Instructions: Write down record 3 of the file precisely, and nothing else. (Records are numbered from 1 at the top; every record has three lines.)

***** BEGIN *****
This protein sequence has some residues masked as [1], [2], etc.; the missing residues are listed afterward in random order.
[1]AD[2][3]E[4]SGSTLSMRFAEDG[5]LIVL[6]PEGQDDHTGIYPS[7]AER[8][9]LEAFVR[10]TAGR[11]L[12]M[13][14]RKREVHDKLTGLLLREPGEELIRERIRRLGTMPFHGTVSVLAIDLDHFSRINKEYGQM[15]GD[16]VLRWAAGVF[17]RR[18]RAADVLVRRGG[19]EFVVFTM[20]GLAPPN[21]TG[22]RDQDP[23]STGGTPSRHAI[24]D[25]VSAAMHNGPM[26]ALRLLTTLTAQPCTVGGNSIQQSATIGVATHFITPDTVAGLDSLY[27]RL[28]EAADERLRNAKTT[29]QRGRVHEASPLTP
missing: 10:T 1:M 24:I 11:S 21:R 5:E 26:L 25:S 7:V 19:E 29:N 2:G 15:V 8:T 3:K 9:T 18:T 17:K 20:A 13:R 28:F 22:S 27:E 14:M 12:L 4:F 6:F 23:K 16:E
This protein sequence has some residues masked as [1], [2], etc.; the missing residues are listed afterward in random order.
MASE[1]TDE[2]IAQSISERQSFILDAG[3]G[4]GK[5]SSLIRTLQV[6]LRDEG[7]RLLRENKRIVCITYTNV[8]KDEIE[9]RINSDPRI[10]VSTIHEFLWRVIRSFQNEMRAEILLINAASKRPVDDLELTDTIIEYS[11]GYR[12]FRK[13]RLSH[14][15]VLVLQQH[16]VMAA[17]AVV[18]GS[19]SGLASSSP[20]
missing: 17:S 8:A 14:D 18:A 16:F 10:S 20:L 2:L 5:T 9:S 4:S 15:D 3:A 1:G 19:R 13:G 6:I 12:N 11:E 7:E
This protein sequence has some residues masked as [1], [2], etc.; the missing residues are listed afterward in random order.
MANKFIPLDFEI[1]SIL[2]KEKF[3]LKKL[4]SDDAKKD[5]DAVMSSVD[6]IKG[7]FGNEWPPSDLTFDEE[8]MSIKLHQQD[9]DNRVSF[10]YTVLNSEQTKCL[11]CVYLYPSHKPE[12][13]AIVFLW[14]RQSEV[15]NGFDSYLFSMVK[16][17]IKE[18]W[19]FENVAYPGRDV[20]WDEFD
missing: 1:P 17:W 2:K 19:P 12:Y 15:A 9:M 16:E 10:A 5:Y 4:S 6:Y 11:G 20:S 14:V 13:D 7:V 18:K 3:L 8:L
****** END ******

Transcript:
This protein sequence has some residues masked as [1], [2], etc.; the missing residues are listed afterward in random order.
MANKFIPLDFEI[1]SIL[2]KEKF[3]LKKL[4]SDDAKKD[5]DAVMSSVD[6]IKG[7]FGNEWPPSDLTFDEE[8]MSIKLHQQD[9]DNRVSF[10]YTVLNSEQTKCL[11]CVYLYPSHKPE[12][13]AIVFLW[14]RQSEV[15]NGFDSYLFSMVK[16][17]IKE[18]W[19]FENVAYPGRDV[20]WDEFD
missing: 1:P 17:W 2:K 19:P 12:Y 15:A 9:M 16:E 10:A 5:Y 4:S 6:Y 11:G 20:S 14:V 13:D 7:V 18:K 3:L 8:L